Women Working in a Field

Women Working in a Field


Winslow Homer

(American, 1836-1910)

Oil on wood

Framed: 30.5 x 45.5 x 4.5 cm (12 x 17 15/16 x 1 3/4 in.); Unframed: 17 x 32.2 cm (6 11/16 x 12 11/16 in.)

Gift of Elizabeth Whitney Evans and Mr. and Mrs. William H. Marlatt Fund 1992.315



In December 1866, Winslow Homer sailed from Boston for a year of study in France. Since the early 1850s he had known the principles of French painting, particularly the outdoor style of the Barbizon School. Many of his artist friends were interested in this modern French school-among them William Morris Hunt (1824-1879), who owned an extensive collection of Barbizon paintings, including ten works by Jean-François Millet (1814-1875). This painting shows Millet's influence in both subject matter and technique, especially the bold brushwork and simplified forms painted with flat, unshaded patches of color.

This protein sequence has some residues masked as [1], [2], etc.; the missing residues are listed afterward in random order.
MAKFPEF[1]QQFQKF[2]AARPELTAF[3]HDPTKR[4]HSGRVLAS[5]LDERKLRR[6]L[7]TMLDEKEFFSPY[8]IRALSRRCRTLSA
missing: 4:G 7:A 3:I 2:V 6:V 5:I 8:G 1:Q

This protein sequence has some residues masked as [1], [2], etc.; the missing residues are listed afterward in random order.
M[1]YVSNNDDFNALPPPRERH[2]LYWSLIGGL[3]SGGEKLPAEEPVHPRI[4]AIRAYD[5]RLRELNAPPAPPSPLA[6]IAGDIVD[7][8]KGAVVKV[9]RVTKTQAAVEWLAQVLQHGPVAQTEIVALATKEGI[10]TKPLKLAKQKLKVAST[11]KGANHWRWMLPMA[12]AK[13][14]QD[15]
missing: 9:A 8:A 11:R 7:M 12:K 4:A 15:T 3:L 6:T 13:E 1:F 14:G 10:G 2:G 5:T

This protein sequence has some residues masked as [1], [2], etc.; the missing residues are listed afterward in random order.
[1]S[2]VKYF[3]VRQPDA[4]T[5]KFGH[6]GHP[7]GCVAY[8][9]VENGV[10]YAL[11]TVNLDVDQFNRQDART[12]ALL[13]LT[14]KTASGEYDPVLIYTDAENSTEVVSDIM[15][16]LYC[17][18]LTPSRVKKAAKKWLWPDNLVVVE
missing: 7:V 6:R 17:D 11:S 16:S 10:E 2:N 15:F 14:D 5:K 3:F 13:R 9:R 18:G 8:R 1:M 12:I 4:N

While in France, Homer spent most of his time working in Paris and the rural village of Cernay-la-Ville in Picardy, about 40 miles from the French capital. This oil sketch was probably painted there.

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